March 26, 2009
FREDERICTON (CNB) - The recommendations made by the child death review committee, which reviewed the case of a child who was receiving services from a First Nations child and family service agency, have been released by Social Development Minister Mary Schryer.
The committee was established to investigate the deaths of children younger than 19, who were in the legal care of the minister, or whose families were in contact with the child protection system within 12 months prior to their death.
"I will issue a full response to the committee's recommendations within 45 days of making them public," said Schryer. "I would like to thank the child death review committee for its review of this case and their recommendations. Our government will work collaboratively with our partners to consider all recommendations that improve our child welfare system."
The minister of social development designates child and family service agencies to deliver child welfare services within First Nations communities. First Nations communities deliver child and family services based on provincial legislation and standards.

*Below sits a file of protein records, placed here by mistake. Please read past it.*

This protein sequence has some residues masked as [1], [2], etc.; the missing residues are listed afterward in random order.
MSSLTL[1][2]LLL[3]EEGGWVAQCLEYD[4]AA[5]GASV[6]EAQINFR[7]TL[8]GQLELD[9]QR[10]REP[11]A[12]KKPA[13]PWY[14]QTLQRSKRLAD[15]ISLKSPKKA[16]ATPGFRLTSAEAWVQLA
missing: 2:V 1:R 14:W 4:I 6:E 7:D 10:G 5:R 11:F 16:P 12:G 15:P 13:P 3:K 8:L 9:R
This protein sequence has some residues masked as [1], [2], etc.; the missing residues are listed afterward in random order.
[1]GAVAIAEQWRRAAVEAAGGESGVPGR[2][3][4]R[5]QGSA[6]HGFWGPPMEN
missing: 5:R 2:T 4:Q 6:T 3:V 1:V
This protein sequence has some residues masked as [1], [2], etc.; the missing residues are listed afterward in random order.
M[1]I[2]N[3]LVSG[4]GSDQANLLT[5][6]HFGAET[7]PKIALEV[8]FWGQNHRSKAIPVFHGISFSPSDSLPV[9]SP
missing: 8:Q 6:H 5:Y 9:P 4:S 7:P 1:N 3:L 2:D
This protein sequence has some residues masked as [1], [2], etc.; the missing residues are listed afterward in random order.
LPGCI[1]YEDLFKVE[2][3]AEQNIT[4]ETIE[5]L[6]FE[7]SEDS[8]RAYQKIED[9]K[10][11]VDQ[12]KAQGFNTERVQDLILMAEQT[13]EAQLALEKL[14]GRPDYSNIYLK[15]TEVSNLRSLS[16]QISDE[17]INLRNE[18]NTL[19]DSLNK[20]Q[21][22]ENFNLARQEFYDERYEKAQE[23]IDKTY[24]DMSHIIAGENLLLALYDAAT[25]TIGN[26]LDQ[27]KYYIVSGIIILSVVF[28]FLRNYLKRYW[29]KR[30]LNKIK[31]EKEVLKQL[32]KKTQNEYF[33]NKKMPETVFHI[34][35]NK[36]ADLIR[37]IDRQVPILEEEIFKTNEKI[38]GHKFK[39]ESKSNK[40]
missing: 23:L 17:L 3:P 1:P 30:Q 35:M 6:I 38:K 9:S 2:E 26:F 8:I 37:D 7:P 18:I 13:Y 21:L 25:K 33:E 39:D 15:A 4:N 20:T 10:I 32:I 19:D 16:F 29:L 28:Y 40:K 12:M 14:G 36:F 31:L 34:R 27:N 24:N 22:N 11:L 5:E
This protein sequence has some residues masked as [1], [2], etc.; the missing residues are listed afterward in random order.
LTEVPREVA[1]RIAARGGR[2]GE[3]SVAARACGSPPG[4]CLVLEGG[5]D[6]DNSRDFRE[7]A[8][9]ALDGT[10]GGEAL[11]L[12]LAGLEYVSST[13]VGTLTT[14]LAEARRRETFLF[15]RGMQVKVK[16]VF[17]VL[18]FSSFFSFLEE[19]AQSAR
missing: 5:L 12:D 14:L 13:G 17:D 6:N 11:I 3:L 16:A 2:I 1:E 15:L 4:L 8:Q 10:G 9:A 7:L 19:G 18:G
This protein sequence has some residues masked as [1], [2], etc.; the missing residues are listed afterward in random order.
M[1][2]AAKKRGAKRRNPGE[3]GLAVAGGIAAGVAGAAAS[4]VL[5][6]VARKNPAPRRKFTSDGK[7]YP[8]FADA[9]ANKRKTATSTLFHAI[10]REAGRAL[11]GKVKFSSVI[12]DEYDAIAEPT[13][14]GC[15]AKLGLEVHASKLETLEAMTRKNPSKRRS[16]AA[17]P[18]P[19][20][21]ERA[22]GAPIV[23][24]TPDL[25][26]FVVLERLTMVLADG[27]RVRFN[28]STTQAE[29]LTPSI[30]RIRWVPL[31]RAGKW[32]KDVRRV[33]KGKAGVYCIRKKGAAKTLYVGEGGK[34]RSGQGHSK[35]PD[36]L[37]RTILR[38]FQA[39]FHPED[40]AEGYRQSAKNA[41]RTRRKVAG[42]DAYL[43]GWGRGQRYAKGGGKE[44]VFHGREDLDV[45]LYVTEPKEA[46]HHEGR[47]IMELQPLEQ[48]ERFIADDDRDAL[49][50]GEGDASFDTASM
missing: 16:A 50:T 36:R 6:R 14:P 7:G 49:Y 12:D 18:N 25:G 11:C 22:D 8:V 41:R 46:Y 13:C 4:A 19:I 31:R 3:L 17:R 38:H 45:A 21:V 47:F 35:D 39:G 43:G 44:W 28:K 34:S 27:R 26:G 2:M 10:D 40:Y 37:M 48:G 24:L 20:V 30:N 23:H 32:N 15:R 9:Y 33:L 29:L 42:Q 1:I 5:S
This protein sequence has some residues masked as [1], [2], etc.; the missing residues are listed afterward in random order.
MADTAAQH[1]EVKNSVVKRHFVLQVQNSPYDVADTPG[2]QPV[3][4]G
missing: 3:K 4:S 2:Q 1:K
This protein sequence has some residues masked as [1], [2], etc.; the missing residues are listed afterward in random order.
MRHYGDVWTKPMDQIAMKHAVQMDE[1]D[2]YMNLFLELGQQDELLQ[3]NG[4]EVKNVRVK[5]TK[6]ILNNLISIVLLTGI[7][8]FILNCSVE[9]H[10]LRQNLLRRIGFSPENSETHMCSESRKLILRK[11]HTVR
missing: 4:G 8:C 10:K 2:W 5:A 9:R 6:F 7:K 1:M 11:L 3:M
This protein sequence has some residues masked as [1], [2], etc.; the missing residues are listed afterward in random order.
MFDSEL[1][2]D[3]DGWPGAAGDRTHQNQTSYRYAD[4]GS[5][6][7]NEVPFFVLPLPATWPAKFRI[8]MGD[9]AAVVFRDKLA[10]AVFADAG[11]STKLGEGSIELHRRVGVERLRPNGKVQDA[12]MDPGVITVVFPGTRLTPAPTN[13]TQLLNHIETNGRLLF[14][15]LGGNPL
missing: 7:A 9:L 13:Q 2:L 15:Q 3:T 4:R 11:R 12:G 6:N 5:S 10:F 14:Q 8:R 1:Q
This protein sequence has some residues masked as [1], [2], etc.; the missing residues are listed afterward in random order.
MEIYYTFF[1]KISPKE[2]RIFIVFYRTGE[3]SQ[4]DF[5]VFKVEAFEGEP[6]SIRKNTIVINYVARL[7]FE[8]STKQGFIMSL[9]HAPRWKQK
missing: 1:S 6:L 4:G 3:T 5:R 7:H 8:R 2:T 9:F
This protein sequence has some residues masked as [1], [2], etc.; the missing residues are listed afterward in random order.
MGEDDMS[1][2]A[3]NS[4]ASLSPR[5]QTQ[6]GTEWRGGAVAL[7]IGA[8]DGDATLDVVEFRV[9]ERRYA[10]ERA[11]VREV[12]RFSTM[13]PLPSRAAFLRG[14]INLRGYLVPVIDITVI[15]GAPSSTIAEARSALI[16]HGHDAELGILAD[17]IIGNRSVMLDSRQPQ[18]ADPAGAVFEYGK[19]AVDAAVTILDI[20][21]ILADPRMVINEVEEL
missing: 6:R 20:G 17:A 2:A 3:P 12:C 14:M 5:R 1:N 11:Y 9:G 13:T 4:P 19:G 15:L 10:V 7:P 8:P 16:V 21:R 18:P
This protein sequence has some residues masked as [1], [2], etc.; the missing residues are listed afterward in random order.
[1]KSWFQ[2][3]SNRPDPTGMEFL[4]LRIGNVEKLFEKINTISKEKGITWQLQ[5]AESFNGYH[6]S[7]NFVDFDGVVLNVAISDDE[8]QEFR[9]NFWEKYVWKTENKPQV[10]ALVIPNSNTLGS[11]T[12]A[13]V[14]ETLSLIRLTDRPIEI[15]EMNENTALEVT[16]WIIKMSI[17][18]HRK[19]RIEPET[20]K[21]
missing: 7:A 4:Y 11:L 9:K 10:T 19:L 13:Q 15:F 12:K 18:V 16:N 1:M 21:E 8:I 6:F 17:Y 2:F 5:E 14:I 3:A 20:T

The committee made three recommendations.
Since kinship placement is still the expectation of community members and band government in First Nations communities, the committee recommends that written guidelines be established to clarify kinship placement practices, with specific emphasis on the use of criminal record checks in all instances; the need to ensure PRIDE (Parents' Resources for Information, Development and Education) training be made available, with emphasis on the role and importance of both parents in fostering children, even when one is clearly less engaged in day-to-day care of the child(ren).
The committee recommends that a training module be developed to address the challenges of working with dual relationships, and that all social workers in First Nations child and family services agencies be provided with this training.
The committee recommends that a clinical audit be carried out to assess the effectiveness of social work practice in First Nations child and family services agencies, with a view to identifying best practices and areas of limitations, and providing necessary training to address these limitations.
The committee recommends that the Department of Social Development give priority to assessing if there is a need to increase resources for monitoring and support of quality child welfare practices in First Nations child and family services. There should be a review of reporting mechanisms between the agencies and the provincial government. The standards should continue to be sensitive to cultural differences and needs of First Nations communities, while ensuring the safety and quality of care of its children.
MEDIA CONTACT: Shannon Hagerman, communications, Social Development, 506-444-2416.